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Delivery Drones

Drones are small, unmanned aircraft used for various civilian, commercial and military purposes. Their technical features, such as their potential speed, maximum flight time, flight altitude and scanning capabilities, vary widely. Some high-end drones have sense-and-avoid systems, advanced cameras and transmitters.

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The global drone market, both the civilian and commercial segments, has grown in recent years. Civilian demand has surged as falling prices on lower-end models make them more accessible for recreation or aerial photography. Commercial drone sales have also climbed as the technology and the regulatory outlook improve, particularly in developed markets. The retail industry, more than any other sector, has embraced drones as a way to speed delivery and delight customers.

How companies use delivery drones

Drone usage is still in its infancy, but we already see explicit adoption across many user groups:

  • Prosumer and recreation. High-end recreational drones continue to gain traction as more Realtors, wedding planners and other professionals use them for aerial photography.
  • Commercial. Drones can perform effective inspections at a lower cost and with less downtime compared with traditional methods. They are used across many industries, including agriculture (for plant health monitoring, pest control, yield monitoring and land mapping), oil and gas (asset inspections, refinery testing and gas leak monitoring), utilities (vegetation management and visual inspections), telecommunications (cell tower inspections), mining (operation planning and stockpile management), real estate (site monitoring and planning, and advertising), insurance (liability damage assessments) and healthcare (supply delivery to remote or inaccessible areas).
  • Delivery. The possibility of using drones to deliver lightweight packages faster has gained retailers’ attention, though widespread use is unlikely for some time, especially in advanced markets. Companies investing in this technology include online retailers, fast food restaurants and parcel delivery services.
  • Government and military. Governments, especially those in developed markets, are using drones for everything from surveillance and patrols to disaster mitigation and combat.

Key considerations with delivery drones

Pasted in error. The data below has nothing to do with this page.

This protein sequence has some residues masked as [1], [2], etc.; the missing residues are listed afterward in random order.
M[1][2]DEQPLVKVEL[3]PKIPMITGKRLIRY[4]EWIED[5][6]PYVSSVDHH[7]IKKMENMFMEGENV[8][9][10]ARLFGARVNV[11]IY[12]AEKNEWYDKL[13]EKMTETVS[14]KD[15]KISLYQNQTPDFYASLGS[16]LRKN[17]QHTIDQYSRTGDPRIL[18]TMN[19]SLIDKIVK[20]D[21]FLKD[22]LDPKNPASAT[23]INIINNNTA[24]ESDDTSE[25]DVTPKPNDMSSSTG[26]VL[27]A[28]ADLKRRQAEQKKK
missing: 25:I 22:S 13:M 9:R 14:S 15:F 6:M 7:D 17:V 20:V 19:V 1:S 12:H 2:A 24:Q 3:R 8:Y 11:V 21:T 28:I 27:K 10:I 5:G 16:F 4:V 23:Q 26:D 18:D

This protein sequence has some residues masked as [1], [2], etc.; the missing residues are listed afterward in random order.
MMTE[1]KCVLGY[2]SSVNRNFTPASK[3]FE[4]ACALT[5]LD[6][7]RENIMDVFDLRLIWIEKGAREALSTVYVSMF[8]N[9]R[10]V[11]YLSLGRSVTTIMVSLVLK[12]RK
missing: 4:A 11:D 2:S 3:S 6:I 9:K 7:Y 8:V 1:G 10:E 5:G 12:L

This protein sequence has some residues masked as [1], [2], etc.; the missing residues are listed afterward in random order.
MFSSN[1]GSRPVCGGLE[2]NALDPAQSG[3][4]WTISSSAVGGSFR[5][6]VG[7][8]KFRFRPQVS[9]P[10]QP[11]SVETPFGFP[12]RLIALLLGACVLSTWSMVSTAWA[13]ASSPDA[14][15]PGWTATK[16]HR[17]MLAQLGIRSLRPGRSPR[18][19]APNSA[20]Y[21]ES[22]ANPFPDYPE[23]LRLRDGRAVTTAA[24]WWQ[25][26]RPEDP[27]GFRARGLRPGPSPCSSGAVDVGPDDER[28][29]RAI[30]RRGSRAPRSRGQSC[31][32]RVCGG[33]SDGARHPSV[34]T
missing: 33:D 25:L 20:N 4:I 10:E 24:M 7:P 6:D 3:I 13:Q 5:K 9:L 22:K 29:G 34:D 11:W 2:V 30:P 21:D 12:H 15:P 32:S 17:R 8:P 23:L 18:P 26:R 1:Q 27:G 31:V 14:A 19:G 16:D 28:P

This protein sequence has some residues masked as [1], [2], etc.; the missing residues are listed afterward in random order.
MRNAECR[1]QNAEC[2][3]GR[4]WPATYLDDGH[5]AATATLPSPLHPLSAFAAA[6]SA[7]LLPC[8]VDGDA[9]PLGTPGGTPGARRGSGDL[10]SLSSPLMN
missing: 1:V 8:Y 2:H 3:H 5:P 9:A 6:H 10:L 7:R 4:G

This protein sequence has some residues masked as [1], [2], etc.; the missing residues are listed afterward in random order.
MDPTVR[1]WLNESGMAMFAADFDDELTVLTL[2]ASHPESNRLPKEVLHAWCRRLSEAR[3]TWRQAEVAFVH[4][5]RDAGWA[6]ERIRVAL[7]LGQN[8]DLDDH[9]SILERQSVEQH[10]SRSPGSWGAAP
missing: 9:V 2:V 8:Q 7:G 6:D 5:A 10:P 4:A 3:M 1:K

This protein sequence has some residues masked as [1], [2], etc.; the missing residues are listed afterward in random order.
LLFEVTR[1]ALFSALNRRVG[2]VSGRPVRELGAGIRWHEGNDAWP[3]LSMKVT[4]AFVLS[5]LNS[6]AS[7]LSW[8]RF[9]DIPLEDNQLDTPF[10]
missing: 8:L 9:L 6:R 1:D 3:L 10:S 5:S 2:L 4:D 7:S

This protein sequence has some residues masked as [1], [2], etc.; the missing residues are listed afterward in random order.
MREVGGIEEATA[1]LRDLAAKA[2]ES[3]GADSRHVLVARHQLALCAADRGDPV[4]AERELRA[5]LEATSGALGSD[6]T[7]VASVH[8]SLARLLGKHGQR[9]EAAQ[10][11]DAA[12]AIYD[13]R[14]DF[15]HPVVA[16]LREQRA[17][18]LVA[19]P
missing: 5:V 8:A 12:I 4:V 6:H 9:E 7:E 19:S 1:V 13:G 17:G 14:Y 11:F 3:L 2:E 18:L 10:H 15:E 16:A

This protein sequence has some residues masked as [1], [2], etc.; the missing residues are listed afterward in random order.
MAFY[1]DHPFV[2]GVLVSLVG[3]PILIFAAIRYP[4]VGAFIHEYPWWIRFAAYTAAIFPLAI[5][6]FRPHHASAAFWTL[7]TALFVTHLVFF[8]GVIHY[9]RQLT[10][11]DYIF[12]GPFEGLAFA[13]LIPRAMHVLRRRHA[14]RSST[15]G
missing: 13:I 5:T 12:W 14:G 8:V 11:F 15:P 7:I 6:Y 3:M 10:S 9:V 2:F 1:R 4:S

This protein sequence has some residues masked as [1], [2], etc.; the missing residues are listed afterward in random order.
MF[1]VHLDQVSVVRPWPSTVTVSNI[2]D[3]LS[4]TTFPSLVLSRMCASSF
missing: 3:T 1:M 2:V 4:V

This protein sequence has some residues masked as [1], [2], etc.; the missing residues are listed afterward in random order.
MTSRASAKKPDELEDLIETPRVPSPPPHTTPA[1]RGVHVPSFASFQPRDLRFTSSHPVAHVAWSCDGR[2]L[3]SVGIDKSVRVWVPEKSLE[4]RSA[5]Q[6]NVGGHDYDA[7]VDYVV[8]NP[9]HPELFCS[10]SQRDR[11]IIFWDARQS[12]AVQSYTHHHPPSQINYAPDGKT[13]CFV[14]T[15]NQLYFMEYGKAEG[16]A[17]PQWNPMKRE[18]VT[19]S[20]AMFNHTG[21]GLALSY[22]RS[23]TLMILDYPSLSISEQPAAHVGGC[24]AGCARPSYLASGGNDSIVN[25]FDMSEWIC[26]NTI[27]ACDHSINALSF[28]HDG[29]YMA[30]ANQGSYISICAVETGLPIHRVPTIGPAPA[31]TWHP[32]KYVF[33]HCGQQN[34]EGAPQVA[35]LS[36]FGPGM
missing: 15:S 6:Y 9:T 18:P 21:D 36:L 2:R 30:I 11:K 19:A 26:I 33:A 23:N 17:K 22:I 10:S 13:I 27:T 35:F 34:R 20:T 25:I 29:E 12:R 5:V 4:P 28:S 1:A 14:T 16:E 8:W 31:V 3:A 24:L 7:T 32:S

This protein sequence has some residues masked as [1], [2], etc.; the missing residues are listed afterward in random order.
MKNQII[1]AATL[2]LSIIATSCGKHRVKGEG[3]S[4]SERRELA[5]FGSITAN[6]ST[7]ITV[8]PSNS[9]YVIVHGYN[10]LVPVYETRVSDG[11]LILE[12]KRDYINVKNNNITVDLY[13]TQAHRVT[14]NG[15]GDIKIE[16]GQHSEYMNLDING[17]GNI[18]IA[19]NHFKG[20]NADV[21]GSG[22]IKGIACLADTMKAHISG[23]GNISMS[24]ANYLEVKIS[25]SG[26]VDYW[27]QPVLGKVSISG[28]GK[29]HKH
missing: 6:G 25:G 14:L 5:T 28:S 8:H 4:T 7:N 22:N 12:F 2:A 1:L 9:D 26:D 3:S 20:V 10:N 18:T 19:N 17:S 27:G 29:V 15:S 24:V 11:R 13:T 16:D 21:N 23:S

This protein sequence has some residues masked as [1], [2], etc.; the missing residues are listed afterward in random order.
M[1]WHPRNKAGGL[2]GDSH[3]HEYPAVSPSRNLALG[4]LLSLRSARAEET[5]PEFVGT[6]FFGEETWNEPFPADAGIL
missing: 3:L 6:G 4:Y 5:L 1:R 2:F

Drone technology is still relatively new, yet it has the potential to improve operations and customer experience across many industries. As technology gets better and costs stabilize, adoption will continue to grow, and companies will need to consider a number of factors:

  • Technological limitations and variations. Even at today’s low adoption rates, drones on the market vary widely, and finding a fit-for-purpose machine requires diligence. Companies must evaluate a drone’s potential distance, speed and altitude, as well as its cameras, sensors and ability to support live streams. Certain aspects of drone technology still fall short in key areas, and even seemingly basic steps, such as the best approach to dropping a parcel, remain complex.
  • Economics and return on investment. The limited commercial use of drones and uncertainties around the technology complicate ROI analysis. Still, ROI potential will likely increase as software and analytics integrate with drone hardware. This should make it easier for companies to predict how and when to run inspections that are likely to yield meaningful data.
  • Regulations and air traffic control. Countries are regulating commercial drones to widely varying degrees. Besides air traffic control, some countries are evaluating a drone user’s liability when the device damages property and studying drones’ compatibility with existing property laws. One important aspect for companies to consider is whether the drone would need to fly beyond the visual line of sight.
  • Security and safety. Companies must consider how they will protect packages and drones from theft or damage, and how they will prevent incidents that could harm people and property, such as poorly executed package drops, drone crashes and even hacking.
  • Internet of Things
  • Parcel delivery
  • Sensors

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